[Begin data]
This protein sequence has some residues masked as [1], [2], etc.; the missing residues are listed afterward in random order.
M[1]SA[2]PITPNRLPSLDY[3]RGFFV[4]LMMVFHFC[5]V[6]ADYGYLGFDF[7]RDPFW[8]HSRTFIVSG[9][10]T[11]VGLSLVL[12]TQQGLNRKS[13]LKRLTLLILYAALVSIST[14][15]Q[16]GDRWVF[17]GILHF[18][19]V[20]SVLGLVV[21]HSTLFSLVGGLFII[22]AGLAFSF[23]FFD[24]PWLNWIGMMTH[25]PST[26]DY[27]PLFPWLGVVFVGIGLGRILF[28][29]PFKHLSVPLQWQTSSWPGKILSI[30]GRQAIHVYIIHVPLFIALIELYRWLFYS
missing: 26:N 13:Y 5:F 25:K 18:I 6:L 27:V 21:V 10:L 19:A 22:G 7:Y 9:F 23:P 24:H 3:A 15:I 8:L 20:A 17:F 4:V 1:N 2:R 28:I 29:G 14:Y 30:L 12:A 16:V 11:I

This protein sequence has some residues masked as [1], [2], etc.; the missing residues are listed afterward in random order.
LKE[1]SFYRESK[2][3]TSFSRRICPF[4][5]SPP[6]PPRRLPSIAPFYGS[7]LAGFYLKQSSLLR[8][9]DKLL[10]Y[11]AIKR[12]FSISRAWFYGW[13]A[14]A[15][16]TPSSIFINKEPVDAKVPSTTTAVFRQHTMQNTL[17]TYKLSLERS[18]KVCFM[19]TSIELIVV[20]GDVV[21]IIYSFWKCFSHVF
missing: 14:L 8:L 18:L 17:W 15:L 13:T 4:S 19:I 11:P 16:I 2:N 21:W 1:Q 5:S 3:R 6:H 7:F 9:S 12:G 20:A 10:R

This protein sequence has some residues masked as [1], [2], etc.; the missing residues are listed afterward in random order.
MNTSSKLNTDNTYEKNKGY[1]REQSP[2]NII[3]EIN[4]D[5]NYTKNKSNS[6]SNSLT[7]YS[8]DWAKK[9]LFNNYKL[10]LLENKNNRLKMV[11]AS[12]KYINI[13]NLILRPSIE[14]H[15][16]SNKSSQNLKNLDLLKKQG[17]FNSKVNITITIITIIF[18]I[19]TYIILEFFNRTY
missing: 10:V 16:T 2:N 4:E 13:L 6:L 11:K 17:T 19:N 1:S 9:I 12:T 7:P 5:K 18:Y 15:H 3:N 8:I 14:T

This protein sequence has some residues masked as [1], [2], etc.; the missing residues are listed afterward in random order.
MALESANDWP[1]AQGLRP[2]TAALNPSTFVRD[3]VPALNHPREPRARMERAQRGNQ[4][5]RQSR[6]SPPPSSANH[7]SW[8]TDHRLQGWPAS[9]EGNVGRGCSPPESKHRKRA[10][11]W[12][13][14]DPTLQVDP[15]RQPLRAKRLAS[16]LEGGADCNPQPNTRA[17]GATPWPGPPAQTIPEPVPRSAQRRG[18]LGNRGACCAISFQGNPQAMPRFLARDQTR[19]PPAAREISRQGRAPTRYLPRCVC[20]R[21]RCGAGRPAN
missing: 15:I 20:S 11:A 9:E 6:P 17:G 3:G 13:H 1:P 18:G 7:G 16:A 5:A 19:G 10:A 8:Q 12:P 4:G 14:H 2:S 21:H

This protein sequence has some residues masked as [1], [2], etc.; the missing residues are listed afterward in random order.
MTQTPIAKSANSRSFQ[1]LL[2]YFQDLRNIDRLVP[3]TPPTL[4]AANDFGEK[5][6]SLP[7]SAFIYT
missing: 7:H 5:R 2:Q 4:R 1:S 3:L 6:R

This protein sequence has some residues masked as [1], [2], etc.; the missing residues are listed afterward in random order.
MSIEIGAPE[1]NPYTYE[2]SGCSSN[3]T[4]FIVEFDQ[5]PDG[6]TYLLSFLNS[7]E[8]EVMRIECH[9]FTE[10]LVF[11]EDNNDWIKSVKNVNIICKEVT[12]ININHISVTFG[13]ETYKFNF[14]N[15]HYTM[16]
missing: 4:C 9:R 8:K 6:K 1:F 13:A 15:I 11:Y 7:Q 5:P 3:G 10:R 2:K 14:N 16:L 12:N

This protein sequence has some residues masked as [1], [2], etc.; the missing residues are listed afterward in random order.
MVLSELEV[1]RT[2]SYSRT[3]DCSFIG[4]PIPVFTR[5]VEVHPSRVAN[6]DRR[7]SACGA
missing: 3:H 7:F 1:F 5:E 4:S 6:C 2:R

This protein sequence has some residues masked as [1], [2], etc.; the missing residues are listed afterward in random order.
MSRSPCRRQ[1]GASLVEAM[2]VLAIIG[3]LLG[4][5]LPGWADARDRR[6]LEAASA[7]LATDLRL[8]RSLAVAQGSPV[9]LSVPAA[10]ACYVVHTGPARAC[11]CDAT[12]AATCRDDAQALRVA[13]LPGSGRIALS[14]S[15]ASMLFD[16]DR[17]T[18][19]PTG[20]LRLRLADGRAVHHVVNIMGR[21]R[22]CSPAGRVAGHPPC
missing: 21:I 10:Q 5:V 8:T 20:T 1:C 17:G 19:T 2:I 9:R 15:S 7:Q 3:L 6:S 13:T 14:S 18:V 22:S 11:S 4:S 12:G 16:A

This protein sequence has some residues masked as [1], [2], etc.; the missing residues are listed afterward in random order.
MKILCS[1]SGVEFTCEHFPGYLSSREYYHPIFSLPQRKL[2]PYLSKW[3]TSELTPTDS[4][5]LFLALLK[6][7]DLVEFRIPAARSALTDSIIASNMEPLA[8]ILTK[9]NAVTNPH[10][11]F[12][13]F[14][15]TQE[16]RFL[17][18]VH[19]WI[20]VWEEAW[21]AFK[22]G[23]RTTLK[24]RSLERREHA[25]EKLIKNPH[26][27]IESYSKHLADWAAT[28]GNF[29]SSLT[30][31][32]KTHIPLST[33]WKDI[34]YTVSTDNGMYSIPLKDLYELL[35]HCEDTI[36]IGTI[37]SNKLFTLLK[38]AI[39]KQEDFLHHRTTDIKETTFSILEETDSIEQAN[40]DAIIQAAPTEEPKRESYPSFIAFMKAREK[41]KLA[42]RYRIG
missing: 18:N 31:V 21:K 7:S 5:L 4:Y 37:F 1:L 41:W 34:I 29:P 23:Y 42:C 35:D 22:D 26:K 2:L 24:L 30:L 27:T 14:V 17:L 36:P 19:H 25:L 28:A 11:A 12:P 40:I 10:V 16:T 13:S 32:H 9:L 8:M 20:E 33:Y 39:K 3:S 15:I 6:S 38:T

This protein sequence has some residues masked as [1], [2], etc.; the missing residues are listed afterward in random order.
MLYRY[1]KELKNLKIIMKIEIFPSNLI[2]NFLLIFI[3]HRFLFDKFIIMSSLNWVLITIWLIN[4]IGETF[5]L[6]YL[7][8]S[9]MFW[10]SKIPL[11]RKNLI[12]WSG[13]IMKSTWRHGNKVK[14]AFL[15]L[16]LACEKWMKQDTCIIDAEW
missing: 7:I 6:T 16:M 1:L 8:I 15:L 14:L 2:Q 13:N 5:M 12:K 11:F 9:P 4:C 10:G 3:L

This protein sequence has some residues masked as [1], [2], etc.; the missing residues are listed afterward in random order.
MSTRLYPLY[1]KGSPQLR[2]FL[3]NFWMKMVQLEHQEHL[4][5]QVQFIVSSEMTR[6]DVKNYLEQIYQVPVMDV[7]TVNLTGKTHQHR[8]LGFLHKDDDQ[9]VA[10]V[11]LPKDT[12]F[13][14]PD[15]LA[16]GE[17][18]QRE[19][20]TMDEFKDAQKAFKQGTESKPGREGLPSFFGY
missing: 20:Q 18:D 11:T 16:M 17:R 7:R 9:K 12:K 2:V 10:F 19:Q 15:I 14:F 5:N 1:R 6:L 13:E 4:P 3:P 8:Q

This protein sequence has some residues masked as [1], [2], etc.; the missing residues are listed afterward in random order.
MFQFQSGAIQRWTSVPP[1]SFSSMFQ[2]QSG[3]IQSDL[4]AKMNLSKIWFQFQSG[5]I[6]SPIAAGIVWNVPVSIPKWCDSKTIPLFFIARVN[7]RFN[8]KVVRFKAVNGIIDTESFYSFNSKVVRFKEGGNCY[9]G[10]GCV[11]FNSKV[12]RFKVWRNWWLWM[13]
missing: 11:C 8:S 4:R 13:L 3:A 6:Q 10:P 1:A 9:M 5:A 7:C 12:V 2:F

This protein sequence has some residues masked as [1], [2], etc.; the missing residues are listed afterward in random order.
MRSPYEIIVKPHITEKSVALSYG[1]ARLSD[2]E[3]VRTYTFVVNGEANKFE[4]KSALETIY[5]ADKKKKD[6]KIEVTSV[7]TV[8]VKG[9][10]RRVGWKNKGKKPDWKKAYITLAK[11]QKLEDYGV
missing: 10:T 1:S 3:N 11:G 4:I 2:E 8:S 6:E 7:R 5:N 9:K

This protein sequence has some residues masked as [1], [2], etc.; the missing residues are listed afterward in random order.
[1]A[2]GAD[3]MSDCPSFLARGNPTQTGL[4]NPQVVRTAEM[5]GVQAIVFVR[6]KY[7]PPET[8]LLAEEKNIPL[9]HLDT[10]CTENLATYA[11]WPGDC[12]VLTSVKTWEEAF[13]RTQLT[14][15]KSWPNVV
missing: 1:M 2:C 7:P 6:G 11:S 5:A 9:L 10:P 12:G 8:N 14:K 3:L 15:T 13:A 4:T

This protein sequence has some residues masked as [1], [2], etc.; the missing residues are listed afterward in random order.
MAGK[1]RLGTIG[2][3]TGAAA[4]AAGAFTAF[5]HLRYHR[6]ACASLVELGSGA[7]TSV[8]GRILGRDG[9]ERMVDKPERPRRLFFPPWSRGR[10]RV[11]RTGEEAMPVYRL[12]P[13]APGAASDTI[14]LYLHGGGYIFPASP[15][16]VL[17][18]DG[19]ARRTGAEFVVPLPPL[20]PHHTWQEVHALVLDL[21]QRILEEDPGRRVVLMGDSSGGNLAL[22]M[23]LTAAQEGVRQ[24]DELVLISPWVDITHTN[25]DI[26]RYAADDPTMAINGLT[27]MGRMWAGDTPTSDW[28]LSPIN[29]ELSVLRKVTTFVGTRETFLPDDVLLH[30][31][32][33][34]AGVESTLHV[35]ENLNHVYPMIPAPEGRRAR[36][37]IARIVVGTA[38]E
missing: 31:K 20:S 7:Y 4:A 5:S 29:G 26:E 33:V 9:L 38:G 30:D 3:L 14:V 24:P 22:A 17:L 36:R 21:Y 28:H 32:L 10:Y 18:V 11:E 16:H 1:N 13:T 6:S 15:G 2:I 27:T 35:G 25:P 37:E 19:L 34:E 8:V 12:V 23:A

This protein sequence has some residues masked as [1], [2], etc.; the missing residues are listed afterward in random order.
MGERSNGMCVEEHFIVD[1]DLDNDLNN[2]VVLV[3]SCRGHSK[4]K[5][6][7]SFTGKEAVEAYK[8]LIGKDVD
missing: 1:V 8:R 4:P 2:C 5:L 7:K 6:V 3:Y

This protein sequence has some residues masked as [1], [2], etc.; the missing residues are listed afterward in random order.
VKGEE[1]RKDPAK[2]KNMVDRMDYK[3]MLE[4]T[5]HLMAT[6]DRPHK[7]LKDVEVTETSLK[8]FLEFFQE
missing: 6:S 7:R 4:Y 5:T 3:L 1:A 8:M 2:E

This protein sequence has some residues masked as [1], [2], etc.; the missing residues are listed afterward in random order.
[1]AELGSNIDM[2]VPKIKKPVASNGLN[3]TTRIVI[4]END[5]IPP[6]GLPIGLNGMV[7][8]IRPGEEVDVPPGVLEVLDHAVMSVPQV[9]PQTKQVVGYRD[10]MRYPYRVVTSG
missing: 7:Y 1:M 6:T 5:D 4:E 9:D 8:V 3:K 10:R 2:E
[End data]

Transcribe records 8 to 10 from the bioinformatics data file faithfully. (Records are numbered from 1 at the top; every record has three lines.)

This protein sequence has some residues masked as [1], [2], etc.; the missing residues are listed afterward in random order.
MSRSPCRRQ[1]GASLVEAM[2]VLAIIG[3]LLG[4][5]LPGWADARDRR[6]LEAASA[7]LATDLRL[8]RSLAVAQGSPV[9]LSVPAA[10]ACYVVHTGPARAC[11]CDAT[12]AATCRDDAQALRVA[13]LPGSGRIALS[14]S[15]ASMLFD[16]DR[17]T[18][19]PTG[20]LRLRLADGRAVHHVVNIMGR[21]R[22]CSPAGRVAGHPPC
missing: 21:I 10:Q 5:V 8:T 20:T 1:C 17:G 19:T 2:I 9:R 15:S 7:Q 3:L 6:S 13:T 14:S 18:V 22:S 11:S 4:S 12:G 16:A

This protein sequence has some residues masked as [1], [2], etc.; the missing residues are listed afterward in random order.
MKILCS[1]SGVEFTCEHFPGYLSSREYYHPIFSLPQRKL[2]PYLSKW[3]TSELTPTDS[4][5]LFLALLK[6][7]DLVEFRIPAARSALTDSIIASNMEPLA[8]ILTK[9]NAVTNPH[10][11]F[12][13]F[14][15]TQE[16]RFL[17][18]VH[19]WI[20]VWEEAW[21]AFK[22]G[23]RTTLK[24]RSLERREHA[25]EKLIKNPH[26][27]IESYSKHLADWAAT[28]GNF[29]SSLT[30][31][32]KTHIPLST[33]WKDI[34]YTVSTDNGMYSIPLKDLYELL[35]HCEDTI[36]IGTI[37]SNKLFTLLK[38]AI[39]KQEDFLHHRTTDIKETTFSILEETDSIEQAN[40]DAIIQAAPTEEPKRESYPSFIAFMKAREK[41]KLA[42]RYRIG
missing: 18:N 31:V 21:K 7:S 5:L 4:Y 37:F 1:L 41:W 34:I 29:P 23:Y 42:C 35:D 22:D 26:K 2:L 24:L 30:L 27:T 14:V 17:L 36:P 19:H 25:L 28:A 11:A 12:P 40:I 10:V 16:T 13:S 32:H 9:L 8:M 20:E 33:Y 39:K 3:S 15:I 6:S 38:T

This protein sequence has some residues masked as [1], [2], etc.; the missing residues are listed afterward in random order.
MLYRY[1]KELKNLKIIMKIEIFPSNLI[2]NFLLIFI[3]HRFLFDKFIIMSSLNWVLITIWLIN[4]IGETF[5]L[6]YL[7][8]S[9]MFW[10]SKIPL[11]RKNLI[12]WSG[13]IMKSTWRHGNKVK[14]AFL[15]L[16]LACEKWMKQDTCIIDAEW
missing: 7:I 6:T 16:M 1:L 8:I 15:L 14:L 2:Q 13:N 5:M 12:K 11:F 9:P 4:C 10:G 3:L